I try to avoid generalizations the same way I try to avoid absolutisms. I aim to remove “always” and “never” from my vocabulary since they are always exaggerations. If I were to engage a republican citizen by saying “All republicans want…” then I endanger my potential connection to this person with varying opinions.

 

People don’t appreciate being lumped into categories because we all believe we are complex individuals. So when the topic of “MoviePass” comes up I’ll avoid saying “It will never succeed” even as their stock prices plummet and the keep hemorrhaging money.

I’m a huge supporter of MoviePass and I believe their business model is incredibly risky, but has the potential to succeed. I’m eagerly anticipating the numbers in movie theater attendance when compared to last year when summer films had the lowest box office since 2006.

AMC announced their new premium plan recently at $20 a month. For those of us closer to an AMC theater and don’t like MoviePass’ new restrictions on re-viewings or multiple viewings, this may be enough to unsubscribe from MoviePass and try this new plan.

For this rest of us, MoviePass is still the most affordable option and the new restrictions aren’t nearly enough to urge us to leave them.

As I mentioned before, things aren’t looking good for MoviePass. But now, when/if they fall, we already have an alternative plan to subscribe to. If it holds out long enough, we may see Regal and other theater chains roll out competitive plans as well.

When music started being stolen regularly on the internet with the inventions of Napster and sharing programs like Limewire, we soon saw the music industry partner with Apple to find a more accessible way for users to buy music.

Now it’s much easier to just like a button in the iTunes app and pay $1.29 for a song you enjoy, than it is to download illegal copies. Not that illegally downloading music ever really had a significant impact on the music industry, but what it did do was encourage and inspire innovation in already established industries.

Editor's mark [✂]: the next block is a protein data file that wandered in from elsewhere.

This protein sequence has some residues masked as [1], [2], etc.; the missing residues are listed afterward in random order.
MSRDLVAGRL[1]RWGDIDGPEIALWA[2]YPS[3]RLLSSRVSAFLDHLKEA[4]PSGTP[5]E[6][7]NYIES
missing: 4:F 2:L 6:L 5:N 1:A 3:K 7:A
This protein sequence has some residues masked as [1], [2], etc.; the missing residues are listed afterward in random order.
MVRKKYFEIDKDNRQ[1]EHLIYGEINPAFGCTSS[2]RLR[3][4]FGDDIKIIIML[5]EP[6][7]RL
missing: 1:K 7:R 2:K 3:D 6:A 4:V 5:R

If MoviePass’ new plan had never existed, would we have got this new AMC deal?

Competition is the key ingredient in a capitalist society, right? However our movie, TV, and music industries become more and more monopolized each year and the lack of competition discourages this innovation.

Competition = Innovation.

MoviePass started competitive market in theater subscriptions services, they took a bold risk and I will likely fail, but it’s lasting impact will be worth so much to your average movie-goer for decades to come.

The divisiveness of all “Roseanne” and the responsibility of being a public figure

Roseanne Barr tweeted something disgusting and racist and ABC prompty cancelled her revival sitcom.

Okay, now that you’re caught up…

To some people (actually most people unfortunately) politics is more about faith than it is about facts.

Roseanne Barr was never the kind of person to shy away from giving her political opinion, no matter how controversial or atypical to left-leaning Hollywood.

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How “Silicon Valley” turned its greatest weakness into its greatest strength

When writers outline their script it’s important to try and understand how the audience feels, essentially about everything.

Dialogue can tell us a lot about character, but I want to focus on the structure of story itself.

Seasons 1 and 2 of “Silicon Valley” were hilarious and probably the funniest we’ll ever see the show. Season 3 lagged as fans and critics felt we were stuck in a cycle of failure and success.